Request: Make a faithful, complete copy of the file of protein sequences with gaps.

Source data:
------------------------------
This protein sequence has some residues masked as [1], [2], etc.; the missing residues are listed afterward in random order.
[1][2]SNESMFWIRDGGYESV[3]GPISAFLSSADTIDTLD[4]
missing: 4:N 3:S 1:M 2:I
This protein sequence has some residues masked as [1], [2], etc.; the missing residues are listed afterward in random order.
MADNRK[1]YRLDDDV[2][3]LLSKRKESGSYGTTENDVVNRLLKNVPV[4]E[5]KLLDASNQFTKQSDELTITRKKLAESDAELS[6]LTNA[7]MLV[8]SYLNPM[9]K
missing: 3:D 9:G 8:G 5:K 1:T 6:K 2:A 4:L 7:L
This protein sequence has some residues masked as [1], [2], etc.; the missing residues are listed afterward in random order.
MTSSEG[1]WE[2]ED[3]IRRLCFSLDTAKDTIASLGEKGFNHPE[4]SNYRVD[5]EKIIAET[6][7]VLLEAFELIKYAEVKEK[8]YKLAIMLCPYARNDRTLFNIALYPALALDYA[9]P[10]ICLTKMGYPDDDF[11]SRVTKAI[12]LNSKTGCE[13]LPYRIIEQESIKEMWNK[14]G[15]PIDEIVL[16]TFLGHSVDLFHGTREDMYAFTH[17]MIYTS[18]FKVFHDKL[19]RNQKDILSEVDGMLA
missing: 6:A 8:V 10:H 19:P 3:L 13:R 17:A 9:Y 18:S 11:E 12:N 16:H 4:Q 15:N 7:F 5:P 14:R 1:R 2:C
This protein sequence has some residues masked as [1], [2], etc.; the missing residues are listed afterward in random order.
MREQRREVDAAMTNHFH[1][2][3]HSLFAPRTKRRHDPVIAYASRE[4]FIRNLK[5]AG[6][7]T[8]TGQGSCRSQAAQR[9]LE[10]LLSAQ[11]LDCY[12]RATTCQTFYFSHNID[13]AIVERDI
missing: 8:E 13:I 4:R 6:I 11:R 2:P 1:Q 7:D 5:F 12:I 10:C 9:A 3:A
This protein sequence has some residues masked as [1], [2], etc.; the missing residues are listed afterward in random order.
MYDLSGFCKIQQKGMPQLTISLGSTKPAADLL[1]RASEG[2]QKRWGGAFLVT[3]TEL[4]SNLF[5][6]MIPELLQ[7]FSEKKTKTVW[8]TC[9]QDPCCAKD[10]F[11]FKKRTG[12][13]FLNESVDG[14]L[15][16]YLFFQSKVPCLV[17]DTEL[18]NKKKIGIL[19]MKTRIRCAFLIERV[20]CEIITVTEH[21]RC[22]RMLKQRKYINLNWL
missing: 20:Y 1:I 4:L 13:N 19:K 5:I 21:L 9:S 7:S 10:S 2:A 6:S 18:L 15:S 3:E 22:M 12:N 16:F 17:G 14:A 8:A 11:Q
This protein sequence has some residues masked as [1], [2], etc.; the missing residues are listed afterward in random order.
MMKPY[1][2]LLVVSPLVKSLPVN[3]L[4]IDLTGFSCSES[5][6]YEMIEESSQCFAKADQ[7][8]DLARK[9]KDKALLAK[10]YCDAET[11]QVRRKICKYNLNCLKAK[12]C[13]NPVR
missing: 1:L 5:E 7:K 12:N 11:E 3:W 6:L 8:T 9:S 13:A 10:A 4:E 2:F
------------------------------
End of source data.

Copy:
This protein sequence has some residues masked as [1], [2], etc.; the missing residues are listed afterward in random order.
[1][2]SNESMFWIRDGGYESV[3]GPISAFLSSADTIDTLD[4]
missing: 4:N 3:S 1:M 2:I
This protein sequence has some residues masked as [1], [2], etc.; the missing residues are listed afterward in random order.
MADNRK[1]YRLDDDV[2][3]LLSKRKESGSYGTTENDVVNRLLKNVPV[4]E[5]KLLDASNQFTKQSDELTITRKKLAESDAELS[6]LTNA[7]MLV[8]SYLNPM[9]K
missing: 3:D 9:G 8:G 5:K 1:T 6:K 2:A 4:L 7:L
This protein sequence has some residues masked as [1], [2], etc.; the missing residues are listed afterward in random order.
MTSSEG[1]WE[2]ED[3]IRRLCFSLDTAKDTIASLGEKGFNHPE[4]SNYRVD[5]EKIIAET[6][7]VLLEAFELIKYAEVKEK[8]YKLAIMLCPYARNDRTLFNIALYPALALDYA[9]P[10]ICLTKMGYPDDDF[11]SRVTKAI[12]LNSKTGCE[13]LPYRIIEQESIKEMWNK[14]G[15]PIDEIVL[16]TFLGHSVDLFHGTREDMYAFTH[17]MIYTS[18]FKVFHDKL[19]RNQKDILSEVDGMLA
missing: 6:A 8:V 10:H 19:P 3:L 13:R 17:A 9:Y 18:S 11:E 12:N 16:H 4:Q 15:N 7:F 5:P 14:R 1:R 2:C
This protein sequence has some residues masked as [1], [2], etc.; the missing residues are listed afterward in random order.
MREQRREVDAAMTNHFH[1][2][3]HSLFAPRTKRRHDPVIAYASRE[4]FIRNLK[5]AG[6][7]T[8]TGQGSCRSQAAQR[9]LE[10]LLSAQ[11]LDCY[12]RATTCQTFYFSHNID[13]AIVERDI
missing: 8:E 13:I 4:R 6:I 11:R 2:P 1:Q 7:D 5:F 12:I 10:C 9:A 3:A
This protein sequence has some residues masked as [1], [2], etc.; the missing residues are listed afterward in random order.
MYDLSGFCKIQQKGMPQLTISLGSTKPAADLL[1]RASEG[2]QKRWGGAFLVT[3]TEL[4]SNLF[5][6]MIPELLQ[7]FSEKKTKTVW[8]TC[9]QDPCCAKD[10]F[11]FKKRTG[12][13]FLNESVDG[14]L[15][16]YLFFQSKVPCLV[17]DTEL[18]NKKKIGIL[19]MKTRIRCAFLIERV[20]CEIITVTEH[21]RC[22]RMLKQRKYINLNWL
missing: 20:Y 1:I 4:L 13:N 19:K 5:I 21:L 9:S 7:S 10:S 2:A 6:S 18:L 15:S 3:E 22:M 12:N 16:F 17:G 14:A 8:A 11:Q
This protein sequence has some residues masked as [1], [2], etc.; the missing residues are listed afterward in random order.
MMKPY[1][2]LLVVSPLVKSLPVN[3]L[4]IDLTGFSCSES[5][6]YEMIEESSQCFAKADQ[7][8]DLARK[9]KDKALLAK[10]YCDAET[11]QVRRKICKYNLNCLKAK[12]C[13]NPVR
missing: 1:L 5:E 7:K 12:N 11:E 3:W 6:L 8:T 9:S 13:A 10:A 4:E 2:F